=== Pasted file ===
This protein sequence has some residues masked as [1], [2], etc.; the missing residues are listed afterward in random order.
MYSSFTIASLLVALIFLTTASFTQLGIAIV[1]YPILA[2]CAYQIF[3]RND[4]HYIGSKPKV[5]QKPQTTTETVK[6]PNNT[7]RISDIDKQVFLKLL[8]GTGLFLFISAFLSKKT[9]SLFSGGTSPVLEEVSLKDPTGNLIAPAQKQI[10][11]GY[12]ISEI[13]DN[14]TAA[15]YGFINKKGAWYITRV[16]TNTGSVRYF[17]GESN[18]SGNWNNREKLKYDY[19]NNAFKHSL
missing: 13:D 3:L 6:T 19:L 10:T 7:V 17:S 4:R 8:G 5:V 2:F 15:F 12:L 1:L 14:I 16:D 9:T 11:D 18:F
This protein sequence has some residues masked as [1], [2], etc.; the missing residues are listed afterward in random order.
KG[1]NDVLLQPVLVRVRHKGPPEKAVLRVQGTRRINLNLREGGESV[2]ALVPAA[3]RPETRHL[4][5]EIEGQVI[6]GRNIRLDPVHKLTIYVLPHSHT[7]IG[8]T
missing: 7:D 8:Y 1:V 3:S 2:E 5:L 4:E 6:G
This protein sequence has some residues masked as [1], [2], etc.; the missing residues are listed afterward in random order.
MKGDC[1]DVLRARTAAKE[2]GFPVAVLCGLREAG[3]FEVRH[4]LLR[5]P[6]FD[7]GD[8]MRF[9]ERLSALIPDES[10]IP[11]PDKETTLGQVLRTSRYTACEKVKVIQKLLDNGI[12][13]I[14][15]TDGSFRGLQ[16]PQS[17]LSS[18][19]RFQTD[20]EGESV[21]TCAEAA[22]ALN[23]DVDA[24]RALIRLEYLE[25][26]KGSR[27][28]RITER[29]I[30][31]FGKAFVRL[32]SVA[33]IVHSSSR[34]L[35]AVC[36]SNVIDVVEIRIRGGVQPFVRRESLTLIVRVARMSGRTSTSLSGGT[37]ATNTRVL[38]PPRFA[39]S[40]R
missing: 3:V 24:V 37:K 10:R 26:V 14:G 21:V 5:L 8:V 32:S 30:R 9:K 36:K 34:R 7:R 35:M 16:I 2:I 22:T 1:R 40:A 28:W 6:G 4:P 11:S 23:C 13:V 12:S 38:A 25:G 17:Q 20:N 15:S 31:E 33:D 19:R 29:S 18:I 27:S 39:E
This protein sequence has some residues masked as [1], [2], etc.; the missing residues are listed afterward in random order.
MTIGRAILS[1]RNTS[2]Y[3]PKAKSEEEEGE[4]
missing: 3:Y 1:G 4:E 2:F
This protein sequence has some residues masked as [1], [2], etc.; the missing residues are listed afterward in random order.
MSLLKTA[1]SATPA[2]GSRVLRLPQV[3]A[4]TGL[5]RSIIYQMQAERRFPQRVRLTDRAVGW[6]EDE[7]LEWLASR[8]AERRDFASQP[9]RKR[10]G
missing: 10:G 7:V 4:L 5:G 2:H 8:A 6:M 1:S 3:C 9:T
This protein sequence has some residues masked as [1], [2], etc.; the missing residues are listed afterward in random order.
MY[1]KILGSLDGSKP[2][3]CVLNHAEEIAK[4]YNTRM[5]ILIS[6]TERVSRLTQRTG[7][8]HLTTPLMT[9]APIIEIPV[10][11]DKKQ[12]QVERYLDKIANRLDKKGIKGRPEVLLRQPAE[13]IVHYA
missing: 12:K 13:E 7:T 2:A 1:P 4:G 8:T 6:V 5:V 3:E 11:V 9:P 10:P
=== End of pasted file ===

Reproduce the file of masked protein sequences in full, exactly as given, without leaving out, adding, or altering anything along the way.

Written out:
This protein sequence has some residues masked as [1], [2], etc.; the missing residues are listed afterward in random order.
MYSSFTIASLLVALIFLTTASFTQLGIAIV[1]YPILA[2]CAYQIF[3]RND[4]HYIGSKPKV[5]QKPQTTTETVK[6]PNNT[7]RISDIDKQVFLKLL[8]GTGLFLFISAFLSKKT[9]SLFSGGTSPVLEEVSLKDPTGNLIAPAQKQI[10][11]GY[12]ISEI[13]DN[14]TAA[15]YGFINKKGAWYITRV[16]TNTGSVRYF[17]GESN[18]SGNWNNREKLKYDY[19]NNAFKHSL
missing: 13:D 3:L 6:T 19:L 10:T 7:V 17:S 4:R 8:G 5:V 2:F 15:F 12:L 1:L 14:I 16:D 9:T 11:D 18:F
This protein sequence has some residues masked as [1], [2], etc.; the missing residues are listed afterward in random order.
KG[1]NDVLLQPVLVRVRHKGPPEKAVLRVQGTRRINLNLREGGESV[2]ALVPAA[3]RPETRHL[4][5]EIEGQVI[6]GRNIRLDPVHKLTIYVLPHSHT[7]IG[8]T
missing: 7:D 8:Y 1:V 3:S 2:E 5:L 4:E 6:G
This protein sequence has some residues masked as [1], [2], etc.; the missing residues are listed afterward in random order.
MKGDC[1]DVLRARTAAKE[2]GFPVAVLCGLREAG[3]FEVRH[4]LLR[5]P[6]FD[7]GD[8]MRF[9]ERLSALIPDES[10]IP[11]PDKETTLGQVLRTSRYTACEKVKVIQKLLDNGI[12][13]I[14][15]TDGSFRGLQ[16]PQS[17]LSS[18][19]RFQTD[20]EGESV[21]TCAEAA[22]ALN[23]DVDA[24]RALIRLEYLE[25][26]KGSR[27][28]RITER[29]I[30][31]FGKAFVRL[32]SVA[33]IVHSSSR[34]L[35]AVC[36]SNVIDVVEIRIRGGVQPFVRRESLTLIVRVARMSGRTSTSLSGGT[37]ATNTRVL[38]PPRFA[39]S[40]R
missing: 3:V 24:V 37:K 10:R 26:V 14:G 21:V 5:L 8:V 32:S 30:R 9:K 36:K 34:R 7:R 35:M 16:I 2:I 22:T 1:R 40:A 28:W 6:G 4:P 11:S 23:C 13:V 12:S 38:A 25:G 17:Q 20:N 15:S 31:E 33:D 19:R 29:S 18:I 27:S 39:E
This protein sequence has some residues masked as [1], [2], etc.; the missing residues are listed afterward in random order.
MTIGRAILS[1]RNTS[2]Y[3]PKAKSEEEEGE[4]
missing: 3:Y 1:G 4:E 2:F
This protein sequence has some residues masked as [1], [2], etc.; the missing residues are listed afterward in random order.
MSLLKTA[1]SATPA[2]GSRVLRLPQV[3]A[4]TGL[5]RSIIYQMQAERRFPQRVRLTDRAVGW[6]EDE[7]LEWLASR[8]AERRDFASQP[9]RKR[10]G
missing: 10:G 7:V 4:L 5:G 2:H 8:A 6:M 1:S 3:C 9:T
This protein sequence has some residues masked as [1], [2], etc.; the missing residues are listed afterward in random order.
MY[1]KILGSLDGSKP[2][3]CVLNHAEEIAK[4]YNTRM[5]ILIS[6]TERVSRLTQRTG[7][8]HLTTPLMT[9]APIIEIPV[10][11]DKKQ[12]QVERYLDKIANRLDKKGIKGRPEVLLRQPAE[13]IVHYA
missing: 12:K 13:E 7:T 2:A 1:P 4:G 8:T 6:V 5:V 3:E 11:V 9:P 10:P